As an aside, I also tried out a new duffel bag while playing around with the DPMS AP-4 rifle. This bag is called the Big Foot, and it certainly is a versatile bag. The one that I used was their medium size, and it was huge. It could hold the rifle, extra mags, ammo, scopes, lunch, and a small adult all at the same time. The versatility is in the ability of the bag to be unzipped, making for a good prone ground cloth or tarp. Most of the time, I did not even bother to fully unzip the bag, preferring to lay upon it closed, adding another layer between me and the rocky ground.  If you are in the market for a good drag bag, duffel, or any versatile utility bag, check them out at: www.bigfootbag.com.

Back to the ACOG, the 5.5mmx50 is larger than other ACOGs that I have tried, with a length of twelve and one-eighth inches, and a weight of one pound and nine ounces. It also has superior optical quality to any other ACOG that I have used. It is a very bright, clear, easy to use scope. 

Returning to the white buffalo, my brother Boge was spotting for me. Like I stated, I had a pretty good rest, and was somewhat confident in my ability to hold the rifle steadily. I held the ACOGís reticle on the "10" crosshair, which represents 1000 meters. The wind was howling atop the small ridge from which I was shooting, gusting in the afternoon New Mexico heat to about forty miles per hour, but thankfully it was at our backs, and the wind seemed relatively calm out in the small clearing where the buffalo stood. I squeezed off the shot. It takes about two and one-half seconds for the bullet from the AP-4 to travel 1125 yards. However, after what seemed like much longer, Boge shouted "Hit!" He seemed a little surprised that his older brother had made the shot, so I fired again. Another hit. For the next couple of hours, Boge and I fired many more shots at that steel buffalo, hitting a lot more than we missed. The DPMS rifle and the TA55A ACOG made it easier than I would have thought. We also fired at several other of the NRA Whittington Centerís steel silhouette targets that day, including life-size mule deer, antelope, and black bear at ranges from 600 to 800 yards. The rifle/scope combo performed admirably at all ranges.  The ACOG had plenty of magnification for the targets. I see no need for higher magnification, unless the targets are much smaller, as in varmint hunting. The ACOGís performance exceeded my expectations, and really changed my perspective of the scope. I had thought of the ACOG as only being useful for military type situations, but now see it as an excellent hunting optic as well.  We also fired at rocks of various sizes at both known and guessed-at distances, with very good results, along with the sighting in chores on paper targets.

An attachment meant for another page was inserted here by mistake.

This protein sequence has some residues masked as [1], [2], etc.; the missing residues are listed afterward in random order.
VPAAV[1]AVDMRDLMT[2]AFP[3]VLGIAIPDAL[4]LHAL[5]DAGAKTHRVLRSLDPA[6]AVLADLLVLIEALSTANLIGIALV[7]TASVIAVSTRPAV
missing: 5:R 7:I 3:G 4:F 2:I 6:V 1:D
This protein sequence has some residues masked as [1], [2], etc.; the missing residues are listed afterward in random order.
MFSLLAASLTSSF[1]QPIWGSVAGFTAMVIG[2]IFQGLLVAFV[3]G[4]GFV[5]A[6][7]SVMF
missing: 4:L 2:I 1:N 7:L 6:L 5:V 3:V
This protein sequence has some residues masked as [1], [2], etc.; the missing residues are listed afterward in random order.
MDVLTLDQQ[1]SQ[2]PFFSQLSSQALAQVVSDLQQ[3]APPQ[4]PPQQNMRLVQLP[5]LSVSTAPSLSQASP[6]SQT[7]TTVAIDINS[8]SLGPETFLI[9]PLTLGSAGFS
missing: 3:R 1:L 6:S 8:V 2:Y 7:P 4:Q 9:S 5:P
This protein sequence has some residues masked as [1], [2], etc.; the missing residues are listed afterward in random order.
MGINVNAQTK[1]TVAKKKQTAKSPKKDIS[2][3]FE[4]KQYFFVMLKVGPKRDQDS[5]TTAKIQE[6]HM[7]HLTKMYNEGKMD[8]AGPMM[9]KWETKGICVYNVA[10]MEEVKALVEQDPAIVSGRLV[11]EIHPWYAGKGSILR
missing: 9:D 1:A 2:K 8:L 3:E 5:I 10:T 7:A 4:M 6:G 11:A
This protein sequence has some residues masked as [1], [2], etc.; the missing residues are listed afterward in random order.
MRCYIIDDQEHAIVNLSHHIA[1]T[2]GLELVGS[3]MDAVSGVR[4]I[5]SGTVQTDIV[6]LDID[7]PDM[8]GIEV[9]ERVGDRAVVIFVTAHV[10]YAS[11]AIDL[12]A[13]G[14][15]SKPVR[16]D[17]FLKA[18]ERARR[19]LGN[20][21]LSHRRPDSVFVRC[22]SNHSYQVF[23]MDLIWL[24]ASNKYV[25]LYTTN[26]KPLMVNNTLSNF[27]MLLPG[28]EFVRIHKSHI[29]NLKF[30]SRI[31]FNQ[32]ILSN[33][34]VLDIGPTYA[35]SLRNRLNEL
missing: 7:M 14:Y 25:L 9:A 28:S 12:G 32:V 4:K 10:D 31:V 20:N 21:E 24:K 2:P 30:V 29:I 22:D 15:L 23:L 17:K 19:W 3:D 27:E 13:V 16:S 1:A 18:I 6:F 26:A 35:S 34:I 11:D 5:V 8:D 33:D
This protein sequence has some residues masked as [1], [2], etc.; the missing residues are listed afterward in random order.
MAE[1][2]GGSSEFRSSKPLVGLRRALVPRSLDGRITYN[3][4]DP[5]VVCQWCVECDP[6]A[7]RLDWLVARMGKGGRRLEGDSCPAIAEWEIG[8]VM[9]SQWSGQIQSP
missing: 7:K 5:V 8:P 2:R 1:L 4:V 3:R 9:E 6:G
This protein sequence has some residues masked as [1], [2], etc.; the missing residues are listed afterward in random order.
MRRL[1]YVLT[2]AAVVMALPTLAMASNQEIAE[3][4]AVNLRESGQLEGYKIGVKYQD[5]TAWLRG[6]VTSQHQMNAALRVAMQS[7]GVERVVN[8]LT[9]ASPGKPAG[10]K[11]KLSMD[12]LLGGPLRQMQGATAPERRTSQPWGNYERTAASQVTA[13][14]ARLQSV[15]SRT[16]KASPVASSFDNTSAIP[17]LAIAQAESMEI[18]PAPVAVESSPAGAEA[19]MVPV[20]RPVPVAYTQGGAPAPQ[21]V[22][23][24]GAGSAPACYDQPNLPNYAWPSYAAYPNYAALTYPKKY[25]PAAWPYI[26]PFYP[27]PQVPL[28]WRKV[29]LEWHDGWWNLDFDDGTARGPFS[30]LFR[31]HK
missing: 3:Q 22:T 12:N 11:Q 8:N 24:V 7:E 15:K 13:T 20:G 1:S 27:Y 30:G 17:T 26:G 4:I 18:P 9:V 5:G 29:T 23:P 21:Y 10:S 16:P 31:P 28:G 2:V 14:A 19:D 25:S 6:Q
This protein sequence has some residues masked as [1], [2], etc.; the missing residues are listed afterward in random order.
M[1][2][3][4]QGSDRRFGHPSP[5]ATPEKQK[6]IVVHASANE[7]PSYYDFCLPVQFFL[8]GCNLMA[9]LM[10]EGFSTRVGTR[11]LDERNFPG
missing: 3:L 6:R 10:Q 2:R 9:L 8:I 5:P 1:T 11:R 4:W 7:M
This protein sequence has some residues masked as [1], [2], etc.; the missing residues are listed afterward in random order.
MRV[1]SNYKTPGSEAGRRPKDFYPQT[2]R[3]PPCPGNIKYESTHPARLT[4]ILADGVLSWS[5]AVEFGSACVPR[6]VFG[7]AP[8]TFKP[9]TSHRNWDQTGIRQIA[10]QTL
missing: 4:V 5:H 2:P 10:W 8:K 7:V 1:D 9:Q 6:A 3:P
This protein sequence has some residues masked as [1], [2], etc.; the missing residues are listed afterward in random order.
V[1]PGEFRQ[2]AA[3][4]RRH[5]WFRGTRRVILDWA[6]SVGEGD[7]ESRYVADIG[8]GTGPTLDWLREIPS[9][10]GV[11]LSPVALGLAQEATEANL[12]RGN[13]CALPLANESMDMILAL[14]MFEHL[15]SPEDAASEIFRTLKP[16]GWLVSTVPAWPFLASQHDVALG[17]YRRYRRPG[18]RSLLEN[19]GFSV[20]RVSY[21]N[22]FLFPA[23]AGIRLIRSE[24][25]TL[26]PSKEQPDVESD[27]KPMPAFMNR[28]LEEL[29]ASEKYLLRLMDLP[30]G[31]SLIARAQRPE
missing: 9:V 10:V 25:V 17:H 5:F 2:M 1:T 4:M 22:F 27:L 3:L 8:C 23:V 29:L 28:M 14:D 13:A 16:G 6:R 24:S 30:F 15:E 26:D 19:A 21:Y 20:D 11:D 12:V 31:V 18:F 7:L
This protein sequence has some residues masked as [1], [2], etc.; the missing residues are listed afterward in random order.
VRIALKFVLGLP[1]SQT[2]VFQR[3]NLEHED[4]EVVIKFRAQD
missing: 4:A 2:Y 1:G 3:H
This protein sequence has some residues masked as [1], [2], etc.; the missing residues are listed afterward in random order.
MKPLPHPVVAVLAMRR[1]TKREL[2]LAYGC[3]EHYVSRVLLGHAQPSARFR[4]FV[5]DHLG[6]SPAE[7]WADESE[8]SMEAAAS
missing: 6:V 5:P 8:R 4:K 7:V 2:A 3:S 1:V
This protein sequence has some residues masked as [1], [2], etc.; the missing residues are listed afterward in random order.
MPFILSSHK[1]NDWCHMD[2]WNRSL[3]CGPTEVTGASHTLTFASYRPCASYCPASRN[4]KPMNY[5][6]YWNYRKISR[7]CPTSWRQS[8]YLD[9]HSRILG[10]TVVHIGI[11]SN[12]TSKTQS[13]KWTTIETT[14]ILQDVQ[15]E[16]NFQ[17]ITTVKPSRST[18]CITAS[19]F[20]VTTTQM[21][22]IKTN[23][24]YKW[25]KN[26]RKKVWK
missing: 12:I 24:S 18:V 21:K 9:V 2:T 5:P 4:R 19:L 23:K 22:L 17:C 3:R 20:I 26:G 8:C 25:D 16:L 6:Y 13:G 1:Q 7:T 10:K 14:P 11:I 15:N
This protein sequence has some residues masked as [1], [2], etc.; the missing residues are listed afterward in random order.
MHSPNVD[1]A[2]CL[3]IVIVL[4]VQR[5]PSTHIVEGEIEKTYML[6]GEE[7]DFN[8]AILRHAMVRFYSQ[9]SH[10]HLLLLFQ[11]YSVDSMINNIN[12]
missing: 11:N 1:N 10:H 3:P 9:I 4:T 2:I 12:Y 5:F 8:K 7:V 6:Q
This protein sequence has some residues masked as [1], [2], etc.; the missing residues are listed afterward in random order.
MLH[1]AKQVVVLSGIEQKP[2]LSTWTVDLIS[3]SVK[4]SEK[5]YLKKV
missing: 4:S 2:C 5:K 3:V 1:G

The TA55A ACOG scope is a tough, durable, easy to use aid to accurate shooting at any distance, and seems to be the perfect choice for the DPMS .308 rifle. It is not inexpensive, but quality never is. The ACOG is a top choice of our nationís elite military forces. If it meets the needs of those who stand in the gap for us, I think that it will serve me, and you,  just fine.

Check out the entire line of fine Trijicon products online at:  www.trijicon.com.

For a closer look at the DPMS AP-4 rifle, I refer you to my previous article in our ARCHIVE section, or go to:  www.dpmsinc.com.

Jeff Quinn

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Click pictures for a larger version.

 

Trijiconís New 5.5x50mm ACOG Riflescope.

 

 

Jeff tests the 5.5x50mm ACOG at the 2006 Shootist Holiday, held at the NRA Whittington Center near Raton, NM. In the bottom picture the "white buffalo" is too small to be seen, but it is located at the center of the tiny clearing at the edge of the timber line.

 

 

 

 

The ACOG's calibrated reticle is very clear and easy to use.

 

 

 

 

 

 

 

 

The Big Foot bag is huge, rugged and versatile.